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Superior City Council delays start of short-term rental licenses

In a closed session, councilors approved a settlement offer in a lawsuit filed by Walmart over assessed value.

Government Center in Superior
Government Center, Superior, Wis.
Jed Carlson / Superior Telegram
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SUPERIOR — The city is delaying a requirement to license short-term rentals in the city until July 1.

The council amended the ordinance Tuesday, Oct. 18, to postpone the requirement that was supposed to start Jan. 1.

“In the license and fees committee, we’re still working on the short-term rental application and there’s a lot of moving pieces to that,” said Councilor Brent Fennessey, chairman of the committee. “We want to make sure we get it right before it actually goes … in force.”

The committee is working to streamline the process for applicants, including developing a guide that will help people get through the inspection process and ensure the safety of the public that relies on short-term rentals like those advertised on Airbnb and VRBO.

By changing the one-year license period to start in July, Fennessey said the inspection period would coincide with other licenses the Douglas County Health Department is inspecting, which has to inspect all short-term rentals. The county health department is the state agent responsible for environmental health inspections.

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The guide the committee is working to develop will include health, building code and fire inspection requirements.

With the change in the ordinance, the new deadline to apply or renew licenses for short-term rentals in Superior will be March 1. After the initial license is issued, renewals that come in later than March 1 would be subjected to a $25 late fee.

The changes to the ordinance also require anyone who operates a short-term rental more than 10 nights per year to have Wisconsin tourist rooming house license, a seller’s permit issued by the Wisconsin Department of Revenue, and a certificate of liability insurance with minimum coverage of $300,000 per occurrence.

In other business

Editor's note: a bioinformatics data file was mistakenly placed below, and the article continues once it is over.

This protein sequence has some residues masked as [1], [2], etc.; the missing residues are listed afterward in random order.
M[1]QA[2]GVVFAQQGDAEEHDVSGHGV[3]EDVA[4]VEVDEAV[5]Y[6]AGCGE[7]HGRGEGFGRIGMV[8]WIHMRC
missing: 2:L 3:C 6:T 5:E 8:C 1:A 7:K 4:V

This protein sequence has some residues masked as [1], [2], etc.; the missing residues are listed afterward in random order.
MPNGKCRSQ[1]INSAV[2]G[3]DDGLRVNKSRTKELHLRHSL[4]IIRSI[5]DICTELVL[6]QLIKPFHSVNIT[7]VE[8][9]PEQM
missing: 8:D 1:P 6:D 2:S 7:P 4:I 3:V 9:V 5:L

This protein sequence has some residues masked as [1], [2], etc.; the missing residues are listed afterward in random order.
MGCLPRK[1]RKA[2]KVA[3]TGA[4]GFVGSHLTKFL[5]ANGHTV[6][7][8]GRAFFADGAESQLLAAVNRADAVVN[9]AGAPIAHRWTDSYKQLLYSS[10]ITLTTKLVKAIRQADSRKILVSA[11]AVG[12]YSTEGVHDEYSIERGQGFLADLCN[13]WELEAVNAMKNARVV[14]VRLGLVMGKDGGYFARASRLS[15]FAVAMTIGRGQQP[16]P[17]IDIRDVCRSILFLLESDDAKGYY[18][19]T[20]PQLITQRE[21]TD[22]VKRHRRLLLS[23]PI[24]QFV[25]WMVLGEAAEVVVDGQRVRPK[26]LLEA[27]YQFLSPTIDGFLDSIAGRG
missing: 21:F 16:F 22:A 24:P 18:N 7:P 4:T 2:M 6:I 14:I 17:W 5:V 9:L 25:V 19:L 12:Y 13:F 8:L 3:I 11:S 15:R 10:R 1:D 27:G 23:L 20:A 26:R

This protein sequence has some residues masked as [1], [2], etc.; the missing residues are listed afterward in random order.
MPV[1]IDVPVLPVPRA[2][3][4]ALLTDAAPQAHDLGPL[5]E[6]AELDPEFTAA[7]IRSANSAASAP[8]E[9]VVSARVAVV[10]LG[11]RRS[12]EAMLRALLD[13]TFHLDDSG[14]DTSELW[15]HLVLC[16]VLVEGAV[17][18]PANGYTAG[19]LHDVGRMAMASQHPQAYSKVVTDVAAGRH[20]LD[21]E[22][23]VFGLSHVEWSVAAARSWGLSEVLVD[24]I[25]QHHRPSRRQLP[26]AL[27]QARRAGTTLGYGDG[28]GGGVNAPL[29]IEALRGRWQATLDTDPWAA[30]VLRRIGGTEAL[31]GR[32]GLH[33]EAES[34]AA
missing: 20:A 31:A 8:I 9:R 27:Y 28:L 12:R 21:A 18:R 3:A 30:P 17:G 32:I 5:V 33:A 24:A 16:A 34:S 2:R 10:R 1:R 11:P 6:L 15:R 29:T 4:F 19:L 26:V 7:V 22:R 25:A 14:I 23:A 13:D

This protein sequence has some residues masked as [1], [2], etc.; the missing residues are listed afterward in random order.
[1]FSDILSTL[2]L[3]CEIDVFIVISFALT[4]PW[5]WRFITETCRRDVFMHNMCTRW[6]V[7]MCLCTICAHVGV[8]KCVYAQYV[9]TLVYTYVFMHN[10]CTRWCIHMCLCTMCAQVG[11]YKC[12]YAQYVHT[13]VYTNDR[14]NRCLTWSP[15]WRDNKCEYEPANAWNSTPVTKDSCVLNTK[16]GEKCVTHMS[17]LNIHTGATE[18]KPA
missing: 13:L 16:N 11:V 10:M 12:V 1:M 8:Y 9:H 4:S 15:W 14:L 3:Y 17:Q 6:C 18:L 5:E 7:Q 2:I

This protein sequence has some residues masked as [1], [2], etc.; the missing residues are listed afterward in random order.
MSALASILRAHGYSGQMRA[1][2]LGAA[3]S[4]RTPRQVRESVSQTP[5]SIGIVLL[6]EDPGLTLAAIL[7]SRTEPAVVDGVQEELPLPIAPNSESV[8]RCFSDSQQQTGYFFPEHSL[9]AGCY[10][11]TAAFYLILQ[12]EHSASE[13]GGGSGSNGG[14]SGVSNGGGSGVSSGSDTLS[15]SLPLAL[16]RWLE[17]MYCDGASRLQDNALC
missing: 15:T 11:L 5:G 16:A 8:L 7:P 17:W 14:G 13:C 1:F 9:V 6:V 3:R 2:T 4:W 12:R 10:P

• Approved a project partnership agreement with the U.S. Army Corps of Engineers. The agreement allows the city to receive $450,000 in federal funding to help pay for repairs to the Hill Avenue interceptor, a main sewer line running from South Superior to the Wastewater Treatment Plant on East First Street.
  • Took no action following a public hearing on adding Fairlawn Mansion and SS to the Municipal Register of Historic Places. Councilors set a public hearing for 6:30 p.m. Nov. 1 to consider adding the Old Firehouse and Police Museum to the registry. All three Superior Public Museums sites could be added to the registry at that time.
  • Approved five-year leases with Blue Water Paddling and WikiWiki for slips at the Barker’s Island boat launch. Both organizations have been instrumental in bringing dragon boats to the area and offer programming that allows people to learn about and try the sport.
  • Met in closed session to discuss a settlement with Walmart Real Estate Business Trust in the company’s lawsuits regarding it’s assessed property values. While the council did approve an undisclosed settlement offer, Mayor Jim Paine said it wouldn’t drop the Superior store’s assessed value to $7.1 million as the company was seeking. The store is currently valued at $12.1 million agreed to in a 2020 settlement of similar lawsuits filed in 2017, 2018 and 2019. The current offer would settle a suit filed Aug. 5 for Walmart’s 2022 valuation if accepted by the company.
    The retailer is asking the city to drop the assessed value of the store property from $12.1 million to $7.1 million.
Shelley Nelson is a reporter with the Duluth Media Group since 1997, and has covered Superior and Douglas County communities and government for the Duluth News Tribune from 1999 to 2006, and the Superior Telegram since 2006. Contact her at 715-395-5022 or snelson@superiortelegram.com.
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